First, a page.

Within the APV approach, levered company value is the sum of the present value of the tax effects TE and the unlevered company value. Before obtaining the value of equity, debt must be valued and subtracted from the total levered company value. For applying the FTE or WACC approach, we can refer to Sect. 4.3. The equations presented there are also applicable in general for the valuation of a domestic company that uses debt in FC, but need to consider the tax effects (TE) instead of the tax shields on interest expenses (TS). The recommendation to use APV if deterministic debt levels are assumed, and WACC if debt is planned in % of total levered company value was established within a single currency framework. Before the WACC approach can be used from a HC perspective, it has to be made sure that target leverage ratios in % of total levered company value can be applied in HC although debt is denominated in FC and is subject to exchange rate risk, and although TE is risky. That TE can be planned with a fixed link to the target leverage ratio should not be taken for granted.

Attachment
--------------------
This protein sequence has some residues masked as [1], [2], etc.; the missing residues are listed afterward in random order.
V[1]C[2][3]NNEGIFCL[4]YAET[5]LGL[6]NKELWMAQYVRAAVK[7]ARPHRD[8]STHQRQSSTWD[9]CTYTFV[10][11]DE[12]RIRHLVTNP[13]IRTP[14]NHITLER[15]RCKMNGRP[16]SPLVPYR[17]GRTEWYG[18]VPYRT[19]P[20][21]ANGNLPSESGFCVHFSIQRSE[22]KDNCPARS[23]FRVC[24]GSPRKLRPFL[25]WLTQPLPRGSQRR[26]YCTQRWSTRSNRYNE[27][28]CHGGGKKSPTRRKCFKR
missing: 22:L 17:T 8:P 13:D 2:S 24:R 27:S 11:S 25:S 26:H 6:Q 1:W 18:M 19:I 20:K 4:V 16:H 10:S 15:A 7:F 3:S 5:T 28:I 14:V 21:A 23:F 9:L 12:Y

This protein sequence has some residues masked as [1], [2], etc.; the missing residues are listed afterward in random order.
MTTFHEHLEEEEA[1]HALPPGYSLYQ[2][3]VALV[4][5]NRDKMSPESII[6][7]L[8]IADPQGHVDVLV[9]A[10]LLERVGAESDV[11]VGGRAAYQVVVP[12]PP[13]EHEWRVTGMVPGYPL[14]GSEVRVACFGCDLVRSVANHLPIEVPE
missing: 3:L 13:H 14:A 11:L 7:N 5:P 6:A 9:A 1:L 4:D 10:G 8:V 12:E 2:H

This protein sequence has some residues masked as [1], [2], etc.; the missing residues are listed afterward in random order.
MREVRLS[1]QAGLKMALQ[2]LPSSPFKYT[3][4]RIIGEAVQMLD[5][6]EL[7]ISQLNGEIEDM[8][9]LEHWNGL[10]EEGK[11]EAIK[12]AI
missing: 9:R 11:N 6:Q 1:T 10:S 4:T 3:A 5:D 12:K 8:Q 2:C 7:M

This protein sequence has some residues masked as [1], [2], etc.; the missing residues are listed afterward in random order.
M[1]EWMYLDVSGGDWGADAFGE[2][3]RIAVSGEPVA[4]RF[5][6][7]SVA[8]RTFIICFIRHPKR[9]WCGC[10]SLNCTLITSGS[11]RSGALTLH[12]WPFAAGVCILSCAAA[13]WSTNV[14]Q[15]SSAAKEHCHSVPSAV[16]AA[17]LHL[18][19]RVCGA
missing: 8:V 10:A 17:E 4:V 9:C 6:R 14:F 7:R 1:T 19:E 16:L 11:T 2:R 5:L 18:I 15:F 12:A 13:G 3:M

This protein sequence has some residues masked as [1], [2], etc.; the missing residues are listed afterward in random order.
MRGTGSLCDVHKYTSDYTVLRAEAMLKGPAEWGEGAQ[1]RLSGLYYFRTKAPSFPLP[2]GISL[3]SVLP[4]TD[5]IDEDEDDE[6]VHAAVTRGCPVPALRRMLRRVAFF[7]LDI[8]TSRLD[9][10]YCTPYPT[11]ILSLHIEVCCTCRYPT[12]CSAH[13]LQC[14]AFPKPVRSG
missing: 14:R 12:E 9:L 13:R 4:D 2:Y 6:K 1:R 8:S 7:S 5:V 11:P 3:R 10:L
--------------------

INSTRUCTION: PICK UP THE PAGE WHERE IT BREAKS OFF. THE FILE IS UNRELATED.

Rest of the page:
6 Assessment of textbookapproaches
The results of the assessment of Bekaert and Hodrick (2018), Chapters 15 and 16, Berk and DeMarzo (2020), Chapter 31, Brealey et al. (2019), Chapter 27, Holthausen and Zmijewski (2020), Chapter 17 and Koller et al. (2015), Chapter 23, with regard to the analysis of the paper are as follows:

1.
As shown by Eq. (11), the valuation can be conducted either with covariances between cash flow or rate of returns with exchange rates considered in both numerator and denominator, or without considering them. Bekaert and Hodrick (2018), Berk and DeMarzo (2020) and Holthausen and Zmijewski (2020) mention the covariance of the FCF in FC with the exchange rate, but assume it to be zero. The covariance in the discount rate is not addressed in these three textbooks. The other two textbooks do not mention these covariances at all. Although the textbooks mostly use forward exchange rates to explain crossborder valuation, it remains unclear how covariances would have to be dealt with, if expected exchange rates would be used.

2.